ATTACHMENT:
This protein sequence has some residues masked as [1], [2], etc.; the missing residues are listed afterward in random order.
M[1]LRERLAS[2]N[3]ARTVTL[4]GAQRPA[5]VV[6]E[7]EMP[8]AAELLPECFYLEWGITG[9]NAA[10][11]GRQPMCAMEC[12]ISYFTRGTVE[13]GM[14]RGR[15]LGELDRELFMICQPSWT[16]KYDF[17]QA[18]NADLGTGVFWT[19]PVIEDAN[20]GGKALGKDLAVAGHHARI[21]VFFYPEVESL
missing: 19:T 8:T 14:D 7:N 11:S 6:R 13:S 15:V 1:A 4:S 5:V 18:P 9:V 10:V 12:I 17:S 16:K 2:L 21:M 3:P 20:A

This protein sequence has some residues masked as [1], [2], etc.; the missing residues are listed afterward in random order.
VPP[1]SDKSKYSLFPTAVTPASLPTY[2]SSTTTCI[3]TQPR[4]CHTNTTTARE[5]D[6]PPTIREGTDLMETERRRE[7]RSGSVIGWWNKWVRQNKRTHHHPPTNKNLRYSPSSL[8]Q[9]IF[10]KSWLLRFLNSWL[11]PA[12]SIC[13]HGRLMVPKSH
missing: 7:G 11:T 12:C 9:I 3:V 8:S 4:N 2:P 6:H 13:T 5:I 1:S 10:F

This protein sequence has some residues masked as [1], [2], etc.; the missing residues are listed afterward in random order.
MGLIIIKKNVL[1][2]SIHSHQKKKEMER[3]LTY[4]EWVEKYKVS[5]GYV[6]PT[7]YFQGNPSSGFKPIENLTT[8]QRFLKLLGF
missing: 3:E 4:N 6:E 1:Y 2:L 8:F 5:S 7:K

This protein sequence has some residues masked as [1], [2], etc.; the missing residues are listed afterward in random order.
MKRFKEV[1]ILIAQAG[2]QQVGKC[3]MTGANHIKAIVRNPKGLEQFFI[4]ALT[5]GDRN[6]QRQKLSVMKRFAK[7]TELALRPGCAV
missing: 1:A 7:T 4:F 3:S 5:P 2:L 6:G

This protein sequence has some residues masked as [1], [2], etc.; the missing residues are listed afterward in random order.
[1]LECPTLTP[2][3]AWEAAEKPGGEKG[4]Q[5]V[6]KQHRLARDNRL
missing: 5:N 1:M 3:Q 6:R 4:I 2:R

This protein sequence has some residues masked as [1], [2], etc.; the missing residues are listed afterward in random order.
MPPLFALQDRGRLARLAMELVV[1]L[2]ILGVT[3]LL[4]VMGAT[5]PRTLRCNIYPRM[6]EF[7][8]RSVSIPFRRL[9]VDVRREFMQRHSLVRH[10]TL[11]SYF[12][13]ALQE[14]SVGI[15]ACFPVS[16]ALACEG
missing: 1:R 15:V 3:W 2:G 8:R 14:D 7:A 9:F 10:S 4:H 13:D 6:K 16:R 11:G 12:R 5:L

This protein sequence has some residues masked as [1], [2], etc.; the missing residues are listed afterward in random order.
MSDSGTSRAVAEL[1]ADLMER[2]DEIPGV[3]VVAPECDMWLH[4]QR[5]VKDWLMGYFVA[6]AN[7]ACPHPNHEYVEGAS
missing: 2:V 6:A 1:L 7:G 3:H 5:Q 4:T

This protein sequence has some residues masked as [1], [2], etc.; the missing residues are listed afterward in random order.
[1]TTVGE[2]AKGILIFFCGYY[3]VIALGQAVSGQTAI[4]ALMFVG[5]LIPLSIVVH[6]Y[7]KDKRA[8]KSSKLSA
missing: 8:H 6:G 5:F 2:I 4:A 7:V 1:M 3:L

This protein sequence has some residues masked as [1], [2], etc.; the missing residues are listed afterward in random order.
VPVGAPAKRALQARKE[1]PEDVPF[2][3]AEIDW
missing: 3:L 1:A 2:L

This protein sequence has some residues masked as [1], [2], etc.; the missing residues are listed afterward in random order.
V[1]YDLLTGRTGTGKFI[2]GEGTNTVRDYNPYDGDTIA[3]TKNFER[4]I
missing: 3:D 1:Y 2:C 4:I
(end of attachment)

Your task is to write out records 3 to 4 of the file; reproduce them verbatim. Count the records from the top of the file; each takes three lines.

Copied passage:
This protein sequence has some residues masked as [1], [2], etc.; the missing residues are listed afterward in random order.
MGLIIIKKNVL[1][2]SIHSHQKKKEMER[3]LTY[4]EWVEKYKVS[5]GYV[6]PT[7]YFQGNPSSGFKPIENLTT[8]QRFLKLLGF
missing: 3:E 4:N 6:E 1:Y 2:L 8:F 5:S 7:K

This protein sequence has some residues masked as [1], [2], etc.; the missing residues are listed afterward in random order.
MKRFKEV[1]ILIAQAG[2]QQVGKC[3]MTGANHIKAIVRNPKGLEQFFI[4]ALT[5]GDRN[6]QRQKLSVMKRFAK[7]TELALRPGCAV
missing: 1:A 7:T 4:F 3:S 5:P 2:L 6:G